• Still referring to FIG. 4, it is seen that for each VM-C 16 hosted by the VM-H 14, and particularly with regard to the aforementioned emulating mode, such VM-C 16 likely includes in the user mode portion thereof one or more applications 26 that require hardware services from the particular hardware device 12. Again, in such emulating mode, the VM-C 16 presumes a direct connection to the particular hardware device 12 for obtaining such hardware services, although in point of fact the particular hardware device 12 is to be accessed by way of the VM-C 16. However, and again, inasmuch as the VM-C 16 is a virtual machine, such hardware services are in fact performed by the VM-H 14 on behalf of the VM-C 16. At any rate, each such application 26 may of course be any application without departing from the spirit and scope of the present invention.
  • As may be appreciated, to implement the hardware services of the particular hardware device 12 at the VM-C 16 as a virtual machine, the kernel mode portion of such VM-C 16 may have an arrangement similar to that of the VM-H 14, with an ‘emulating’ stack that may include a class driver 22 em and a port driver 24 em. Here, and as was set forth above, the emulating stack presumes that requests therefrom are forwarded directly to the particular hardware device 12 at the end of such emulating stack. However, such requests from the emulating stack are in point of fact received at a hardware trap 28 or the like of a virtualization layer 30 or the like, where the virtualization layer 30 includes a virtual machine monitor or the like that oversees and otherwise manages the VMs 14, 16 of the computing device 10. Such a trap 28 and virtualization layer 30 are known or should be apparent to the relevant public and therefore need not be set forth herein in any detail.
  • Nevertheless, it should be understood that at least in the context of the present invention, the trap 28 is implemented at the virtualization layer 30 as the virtualization layer 30 suspending execution of at least a portion of the VM-C 16 when the VM-C 16 attempts a particular act such as sending the request to the hardware device 12. Thereafter, the virtualization layer 30 forwards state information surrounding the suspension and the request to the VM-H 14, and the VM-H 14 decides what to do in response to the operation that the VM-C 16 was attempting. The VM-H 14 then changes some aspect of the state information and sends a message back to the virtualization layer 30 specifying how to restart operation of the VM-C 16 in such a way that the VM-C 16 is unaware that the trap 28 has been actuated. Put simply, then, the trap 28 may not necessarily be a physical or virtual object but instead can characterize a response of the virtualization layer 30 without departing from the spirit and scope of the present invention.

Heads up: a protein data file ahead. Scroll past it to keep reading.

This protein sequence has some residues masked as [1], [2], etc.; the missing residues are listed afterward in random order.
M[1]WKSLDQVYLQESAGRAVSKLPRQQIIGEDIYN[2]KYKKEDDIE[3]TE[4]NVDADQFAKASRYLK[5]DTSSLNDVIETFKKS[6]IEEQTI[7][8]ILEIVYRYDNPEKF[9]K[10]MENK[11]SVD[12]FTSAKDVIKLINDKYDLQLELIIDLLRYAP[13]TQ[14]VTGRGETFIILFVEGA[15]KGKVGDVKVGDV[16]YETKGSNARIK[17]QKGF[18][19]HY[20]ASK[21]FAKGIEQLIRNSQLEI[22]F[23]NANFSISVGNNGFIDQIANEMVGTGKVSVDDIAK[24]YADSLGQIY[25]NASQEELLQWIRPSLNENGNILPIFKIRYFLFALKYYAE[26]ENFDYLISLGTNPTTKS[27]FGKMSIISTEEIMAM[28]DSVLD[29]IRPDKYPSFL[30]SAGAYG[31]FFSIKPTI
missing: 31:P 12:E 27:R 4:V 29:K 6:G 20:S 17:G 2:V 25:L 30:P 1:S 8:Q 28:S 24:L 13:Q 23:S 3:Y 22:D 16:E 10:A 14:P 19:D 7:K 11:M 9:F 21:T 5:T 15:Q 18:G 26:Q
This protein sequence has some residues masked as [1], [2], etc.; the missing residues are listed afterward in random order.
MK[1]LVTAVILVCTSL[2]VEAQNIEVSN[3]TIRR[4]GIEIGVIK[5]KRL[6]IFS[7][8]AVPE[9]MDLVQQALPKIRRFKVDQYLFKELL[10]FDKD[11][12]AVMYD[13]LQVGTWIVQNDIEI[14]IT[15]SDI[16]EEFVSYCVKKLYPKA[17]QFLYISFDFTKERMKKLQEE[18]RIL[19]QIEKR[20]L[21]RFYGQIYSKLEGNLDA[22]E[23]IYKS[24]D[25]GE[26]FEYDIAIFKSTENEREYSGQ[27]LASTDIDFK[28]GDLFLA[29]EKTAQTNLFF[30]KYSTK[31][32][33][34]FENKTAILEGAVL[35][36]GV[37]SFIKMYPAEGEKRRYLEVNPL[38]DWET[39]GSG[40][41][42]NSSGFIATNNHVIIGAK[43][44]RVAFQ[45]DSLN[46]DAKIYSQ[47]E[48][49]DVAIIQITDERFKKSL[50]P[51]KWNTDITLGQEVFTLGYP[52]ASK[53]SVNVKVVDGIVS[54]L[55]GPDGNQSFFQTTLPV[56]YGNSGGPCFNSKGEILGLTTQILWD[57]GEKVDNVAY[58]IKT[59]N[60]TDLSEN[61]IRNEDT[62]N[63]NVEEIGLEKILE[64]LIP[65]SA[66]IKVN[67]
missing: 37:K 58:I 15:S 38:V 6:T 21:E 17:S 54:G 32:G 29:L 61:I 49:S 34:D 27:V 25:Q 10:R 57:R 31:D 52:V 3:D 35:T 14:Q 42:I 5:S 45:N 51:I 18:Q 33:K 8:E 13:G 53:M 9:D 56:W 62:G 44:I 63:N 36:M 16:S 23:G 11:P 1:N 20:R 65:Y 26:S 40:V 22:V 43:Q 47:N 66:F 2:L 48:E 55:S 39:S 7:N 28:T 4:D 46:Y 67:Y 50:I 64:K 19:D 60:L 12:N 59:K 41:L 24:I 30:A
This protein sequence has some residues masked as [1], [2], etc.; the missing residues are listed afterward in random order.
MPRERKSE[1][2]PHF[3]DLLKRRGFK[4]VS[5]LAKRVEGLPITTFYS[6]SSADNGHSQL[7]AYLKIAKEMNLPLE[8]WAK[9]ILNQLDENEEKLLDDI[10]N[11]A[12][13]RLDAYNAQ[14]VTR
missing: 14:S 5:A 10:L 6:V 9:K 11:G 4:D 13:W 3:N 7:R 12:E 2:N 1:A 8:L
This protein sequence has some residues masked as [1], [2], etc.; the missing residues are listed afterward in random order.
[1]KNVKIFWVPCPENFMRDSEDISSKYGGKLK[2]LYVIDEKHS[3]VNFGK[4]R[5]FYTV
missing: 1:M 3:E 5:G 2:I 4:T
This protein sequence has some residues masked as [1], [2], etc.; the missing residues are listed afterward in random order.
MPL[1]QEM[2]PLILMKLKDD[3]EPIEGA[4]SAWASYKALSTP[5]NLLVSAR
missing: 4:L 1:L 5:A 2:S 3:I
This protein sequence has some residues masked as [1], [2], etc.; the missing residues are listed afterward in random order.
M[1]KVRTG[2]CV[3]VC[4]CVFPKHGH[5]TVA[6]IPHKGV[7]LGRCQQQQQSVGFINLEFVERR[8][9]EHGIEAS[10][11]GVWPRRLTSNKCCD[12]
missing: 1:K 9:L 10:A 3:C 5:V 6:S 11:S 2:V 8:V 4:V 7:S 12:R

• At any rate, and as was set forth above, the virtualization layer 30 re-directs each request received at the trap 28 to the VM-H 14 that owns the particular hardware device 12, and in particular the virtualization driver 20 of the VM-H 14. Thus, the VM-H 14 and the virtualization layer 30 in combination act to emulate the particular hardware device 12 for the VM-C 16 and process the request.
  • Enlightened Stack in VM-C 16
  • As was pointed out above, emulating the particular hardware device 12 by way of a trap 28 at the virtualization layer 30 is cumbersome and inefficient for the reason that each request must be relayed through a circuitous route including the virtualization layer 30. Accordingly, and turning now to FIG. 5, it is known that the VM-C 16 may operate in an ‘emulating’ mode such as that set forth above, where the VM-C 16 sends requests to the particular hardware device 12 by way of the emulating stack, and also that the VM-C 16 may operate in an ‘enlightened’ mode where the VM-C 16 sends requests to the particular hardware device 12 by way of an ‘enlightened’ stack at the end of which is the bus 18 or other communications path that connects the VM-C 16 directly with the VM-H 14.
  • In the enlightened mode, the VM-C 16 is aware that the particular hardware device 12 is not accessible by way of direct requests thereto, but instead is accessible by way of the VM-H 14, and accordingly establishes a connection with the VM-H by way of the enlightened stack and the bus 18. Turning now to FIG. 5, it is seen that in one embodiment of the present invention the enlightened stack has an arrangement similar to that of the emulating stack, with a class driver 22 en and a port driver 24 en. Here, though, the enlightened stack presumes that the particular hardware device 12 is not at the end of such enlightened stack, and thus the port driver 24 em forwards requests directly to the virtualization driver 20 of the VM-H 14 for further processing. Accordingly, with the enlightened stack, the request bypasses the virtualization layer 30 and need not be relayed therethrough.
  • Shunt Driver